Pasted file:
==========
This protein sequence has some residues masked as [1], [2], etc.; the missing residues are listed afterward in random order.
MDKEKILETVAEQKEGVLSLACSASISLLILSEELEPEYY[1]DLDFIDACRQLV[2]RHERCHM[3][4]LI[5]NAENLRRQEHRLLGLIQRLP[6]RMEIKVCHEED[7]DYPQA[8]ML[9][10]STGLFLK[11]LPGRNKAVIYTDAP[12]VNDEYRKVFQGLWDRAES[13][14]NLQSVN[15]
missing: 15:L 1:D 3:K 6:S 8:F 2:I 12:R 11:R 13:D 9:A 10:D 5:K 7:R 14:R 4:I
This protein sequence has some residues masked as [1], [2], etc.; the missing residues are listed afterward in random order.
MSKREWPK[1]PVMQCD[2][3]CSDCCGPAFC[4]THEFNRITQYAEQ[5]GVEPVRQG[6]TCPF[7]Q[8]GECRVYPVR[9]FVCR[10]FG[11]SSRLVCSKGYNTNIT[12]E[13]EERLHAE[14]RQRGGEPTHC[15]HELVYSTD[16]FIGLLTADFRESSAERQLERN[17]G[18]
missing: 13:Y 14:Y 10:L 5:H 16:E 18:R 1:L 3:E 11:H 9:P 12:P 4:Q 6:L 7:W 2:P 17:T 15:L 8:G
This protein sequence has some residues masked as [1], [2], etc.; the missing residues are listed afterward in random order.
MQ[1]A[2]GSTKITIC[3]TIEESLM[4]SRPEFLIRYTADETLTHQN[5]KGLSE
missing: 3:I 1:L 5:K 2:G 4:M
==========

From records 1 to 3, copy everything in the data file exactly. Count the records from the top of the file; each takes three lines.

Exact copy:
This protein sequence has some residues masked as [1], [2], etc.; the missing residues are listed afterward in random order.
MDKEKILETVAEQKEGVLSLACSASISLLILSEELEPEYY[1]DLDFIDACRQLV[2]RHERCHM[3][4]LI[5]NAENLRRQEHRLLGLIQRLP[6]RMEIKVCHEED[7]DYPQA[8]ML[9][10]STGLFLK[11]LPGRNKAVIYTDAP[12]VNDEYRKVFQGLWDRAES[13][14]NLQSVN[15]
missing: 15:L 1:D 3:K 6:S 8:F 2:I 12:R 11:R 13:D 9:A 10:D 5:K 7:R 14:R 4:I
This protein sequence has some residues masked as [1], [2], etc.; the missing residues are listed afterward in random order.
MSKREWPK[1]PVMQCD[2][3]CSDCCGPAFC[4]THEFNRITQYAEQ[5]GVEPVRQG[6]TCPF[7]Q[8]GECRVYPVR[9]FVCR[10]FG[11]SSRLVCSKGYNTNIT[12]E[13]EERLHAE[14]RQRGGEPTHC[15]HELVYSTD[16]FIGLLTADFRESSAERQLERN[17]G[18]
missing: 13:Y 14:Y 10:L 5:H 16:E 18:R 1:L 3:E 11:H 9:P 12:P 4:Q 6:L 7:W 2:P 17:T 15:L 8:G
This protein sequence has some residues masked as [1], [2], etc.; the missing residues are listed afterward in random order.
MQ[1]A[2]GSTKITIC[3]TIEESLM[4]SRPEFLIRYTADETLTHQN[5]KGLSE
missing: 3:I 1:L 5:K 2:G 4:M